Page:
I have learned that part of this hobby requires to be precise, systematic and organized, and I discovered that this is the contrary of me! But I think I can learn more to change that. I already wasted time, film and paper because I lack those qualities.

Are there any photographers that influenced your way of making pictures?

Paolo: I did not study much about famous photographers, obviously I did purchase Ansel Adams books to have a base on developing and printing and shooting film cameras.

My favorite photographer for portraits: Helmut Newton, the energy in his pictures is astonishing. I don’t know if I got any influences from him but I would like to create prints with similar energy.

I always say that my favorite is landscape photography, but in reality where I live it’s difficult for me to get inspired and I do more portraits than anything else. When I bring my camera on vacations (normally the 4x5 large format) I concentrate more on landscapes.

Do you see any value shooting with film? 

Paolo: The “Value” is in the happiness on shooting film, the surprise after developing (sometimes negative surprise.. but hey.. it happens), the magic and calm of printing. I don’t see any specific “merits”.

What do you think your future is like with film photography?

Paolo: I am part worried, it’s getting difficult, for example, to find Fuji Acros 4x5’ negatives. On the other hand, I am not sure if more people are joining analog photography, which would sustain its market, but for sure I can see how social media help to bring those groups and people together, which is good.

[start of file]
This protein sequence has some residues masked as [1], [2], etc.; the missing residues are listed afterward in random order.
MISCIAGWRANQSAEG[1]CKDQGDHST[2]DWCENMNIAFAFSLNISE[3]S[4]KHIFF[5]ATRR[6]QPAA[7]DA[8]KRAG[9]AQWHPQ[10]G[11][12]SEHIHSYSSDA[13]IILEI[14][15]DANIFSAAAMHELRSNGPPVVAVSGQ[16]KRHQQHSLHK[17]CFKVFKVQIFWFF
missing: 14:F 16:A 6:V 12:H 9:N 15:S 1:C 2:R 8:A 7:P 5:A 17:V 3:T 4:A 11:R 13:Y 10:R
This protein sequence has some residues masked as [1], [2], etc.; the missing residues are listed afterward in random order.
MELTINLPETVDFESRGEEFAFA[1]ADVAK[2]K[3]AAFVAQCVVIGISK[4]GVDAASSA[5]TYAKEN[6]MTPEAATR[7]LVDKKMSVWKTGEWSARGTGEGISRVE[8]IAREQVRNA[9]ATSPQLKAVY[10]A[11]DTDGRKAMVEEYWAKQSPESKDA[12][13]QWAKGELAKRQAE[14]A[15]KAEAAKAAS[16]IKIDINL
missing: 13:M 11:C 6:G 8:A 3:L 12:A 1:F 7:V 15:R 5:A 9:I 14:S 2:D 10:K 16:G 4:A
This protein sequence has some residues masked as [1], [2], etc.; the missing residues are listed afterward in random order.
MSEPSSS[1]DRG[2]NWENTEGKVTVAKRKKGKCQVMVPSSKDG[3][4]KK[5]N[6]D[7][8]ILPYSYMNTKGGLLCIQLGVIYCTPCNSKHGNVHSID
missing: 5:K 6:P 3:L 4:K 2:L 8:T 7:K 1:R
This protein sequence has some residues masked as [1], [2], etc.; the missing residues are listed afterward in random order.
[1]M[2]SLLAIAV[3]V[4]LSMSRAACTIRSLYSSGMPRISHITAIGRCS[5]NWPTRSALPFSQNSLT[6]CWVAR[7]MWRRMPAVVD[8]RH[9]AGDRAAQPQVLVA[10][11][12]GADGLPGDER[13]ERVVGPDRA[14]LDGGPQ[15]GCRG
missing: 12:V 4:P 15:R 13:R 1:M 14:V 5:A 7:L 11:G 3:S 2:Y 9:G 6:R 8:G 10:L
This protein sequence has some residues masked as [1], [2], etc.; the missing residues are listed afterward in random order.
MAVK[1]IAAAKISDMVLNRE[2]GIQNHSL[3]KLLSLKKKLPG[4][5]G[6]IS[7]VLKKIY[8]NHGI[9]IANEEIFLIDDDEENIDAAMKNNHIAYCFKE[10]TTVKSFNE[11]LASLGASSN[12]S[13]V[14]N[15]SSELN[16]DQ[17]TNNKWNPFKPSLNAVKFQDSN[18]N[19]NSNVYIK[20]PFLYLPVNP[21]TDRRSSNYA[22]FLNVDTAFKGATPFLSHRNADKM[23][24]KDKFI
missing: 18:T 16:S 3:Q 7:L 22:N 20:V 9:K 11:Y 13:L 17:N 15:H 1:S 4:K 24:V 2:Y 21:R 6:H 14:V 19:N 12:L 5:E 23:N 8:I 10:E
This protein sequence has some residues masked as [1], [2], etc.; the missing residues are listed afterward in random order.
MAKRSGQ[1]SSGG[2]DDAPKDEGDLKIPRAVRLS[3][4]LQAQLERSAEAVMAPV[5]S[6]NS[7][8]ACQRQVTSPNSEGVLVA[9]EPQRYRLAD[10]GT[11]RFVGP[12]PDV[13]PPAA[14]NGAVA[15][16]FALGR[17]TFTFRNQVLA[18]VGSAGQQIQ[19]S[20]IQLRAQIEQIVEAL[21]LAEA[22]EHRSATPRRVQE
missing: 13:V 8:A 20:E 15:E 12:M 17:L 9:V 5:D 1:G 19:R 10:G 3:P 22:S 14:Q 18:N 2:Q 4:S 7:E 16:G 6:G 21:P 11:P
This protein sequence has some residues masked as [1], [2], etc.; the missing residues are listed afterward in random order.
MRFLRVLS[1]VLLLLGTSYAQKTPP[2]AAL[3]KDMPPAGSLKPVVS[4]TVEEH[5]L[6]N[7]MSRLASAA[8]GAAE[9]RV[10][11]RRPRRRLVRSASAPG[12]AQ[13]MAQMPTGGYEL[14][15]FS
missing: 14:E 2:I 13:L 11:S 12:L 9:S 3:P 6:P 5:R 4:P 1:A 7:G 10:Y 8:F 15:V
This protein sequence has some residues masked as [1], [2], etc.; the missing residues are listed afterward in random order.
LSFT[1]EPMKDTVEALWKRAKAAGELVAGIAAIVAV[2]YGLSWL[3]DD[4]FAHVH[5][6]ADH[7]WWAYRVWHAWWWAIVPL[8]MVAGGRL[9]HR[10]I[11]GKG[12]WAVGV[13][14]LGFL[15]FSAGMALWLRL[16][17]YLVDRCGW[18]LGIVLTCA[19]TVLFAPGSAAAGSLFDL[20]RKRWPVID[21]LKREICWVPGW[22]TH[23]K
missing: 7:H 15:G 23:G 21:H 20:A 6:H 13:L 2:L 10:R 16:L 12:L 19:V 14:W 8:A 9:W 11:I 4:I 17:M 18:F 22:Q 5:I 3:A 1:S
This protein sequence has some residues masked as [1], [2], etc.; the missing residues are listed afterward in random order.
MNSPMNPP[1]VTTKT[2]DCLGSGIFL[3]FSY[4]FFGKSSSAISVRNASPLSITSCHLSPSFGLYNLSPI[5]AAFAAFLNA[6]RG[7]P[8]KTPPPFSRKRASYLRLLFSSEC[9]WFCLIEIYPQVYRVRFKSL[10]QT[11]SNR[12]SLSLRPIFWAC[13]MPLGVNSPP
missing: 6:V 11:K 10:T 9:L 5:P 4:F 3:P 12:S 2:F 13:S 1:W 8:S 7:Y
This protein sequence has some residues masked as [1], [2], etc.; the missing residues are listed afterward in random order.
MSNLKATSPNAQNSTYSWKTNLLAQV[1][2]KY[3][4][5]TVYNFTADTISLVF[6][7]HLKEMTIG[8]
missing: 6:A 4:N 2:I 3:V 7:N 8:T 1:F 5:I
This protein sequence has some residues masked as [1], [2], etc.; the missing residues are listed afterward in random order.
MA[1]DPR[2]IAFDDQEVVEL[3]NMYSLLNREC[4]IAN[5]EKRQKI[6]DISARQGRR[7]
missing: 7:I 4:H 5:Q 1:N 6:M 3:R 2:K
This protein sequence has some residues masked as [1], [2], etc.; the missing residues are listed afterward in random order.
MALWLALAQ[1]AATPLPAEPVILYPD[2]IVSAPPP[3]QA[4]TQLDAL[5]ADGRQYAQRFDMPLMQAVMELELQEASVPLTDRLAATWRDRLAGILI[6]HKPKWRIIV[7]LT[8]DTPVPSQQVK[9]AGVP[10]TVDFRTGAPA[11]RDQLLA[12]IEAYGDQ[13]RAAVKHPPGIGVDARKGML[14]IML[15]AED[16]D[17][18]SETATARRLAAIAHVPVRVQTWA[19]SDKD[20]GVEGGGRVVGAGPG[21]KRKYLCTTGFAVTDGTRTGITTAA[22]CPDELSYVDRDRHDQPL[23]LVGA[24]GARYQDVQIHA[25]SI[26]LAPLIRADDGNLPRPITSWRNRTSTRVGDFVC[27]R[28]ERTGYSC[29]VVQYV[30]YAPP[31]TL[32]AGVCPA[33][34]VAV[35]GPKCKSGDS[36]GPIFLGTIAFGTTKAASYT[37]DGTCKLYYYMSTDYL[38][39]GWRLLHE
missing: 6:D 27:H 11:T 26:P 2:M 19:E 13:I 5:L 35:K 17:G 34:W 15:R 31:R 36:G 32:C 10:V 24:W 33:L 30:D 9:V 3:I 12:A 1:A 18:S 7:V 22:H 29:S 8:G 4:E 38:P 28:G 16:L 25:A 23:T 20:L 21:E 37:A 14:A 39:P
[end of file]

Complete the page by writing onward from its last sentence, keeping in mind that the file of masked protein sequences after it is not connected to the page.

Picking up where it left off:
What’s your dream photography project?

Paolo: So far nothing too specific, I print mostly for my pleasure and if anything to have happy models about our pictures. If I would take only landscapes pictures, I would not even need to post mine on social media. In the future I don’t know, so far I am happy to learn more and more about darkroom work.

Any good words you want to impart for those who want to try film photography? What must they learn before venturing into this format?

Paolo: I think anybody that likes photography should try to use film and especially developing and printing (B/W first maybe). I think there is nothing to learn or be prepared BEFORE venturing, but there is a lot to learn once inside the analog world. The only down side is that it can get quite expensive depending on how much shooting and printing!

Truly outstanding work, Paolo! Glad you shared this with us.

Follow Paolo and his remarkably inspiring work on Instagram.


Be considerate. All photographs shown on this page are the sole property of Paolo Morandi. He devoted his time, and worked really hard in creating these photographs. You know it's wrong to copy, download, reproduce, reprint, modify, distribute, publicly display, license, transfer or sell content retrieved from this page in any way, for any public or commercial use or to any commercial source, including other websites, without prior written permission of Paolo Morandi. You don’t want to go to jail, do you?

Well now, if you are a passionate film photographer and would like to be interviewed? I’d love to hear from you. Send me an email at with the subject, "Interview me", and share your story, thoughts, and work related to film photography. I’ll get back to you as soon as I receive your request for an interview.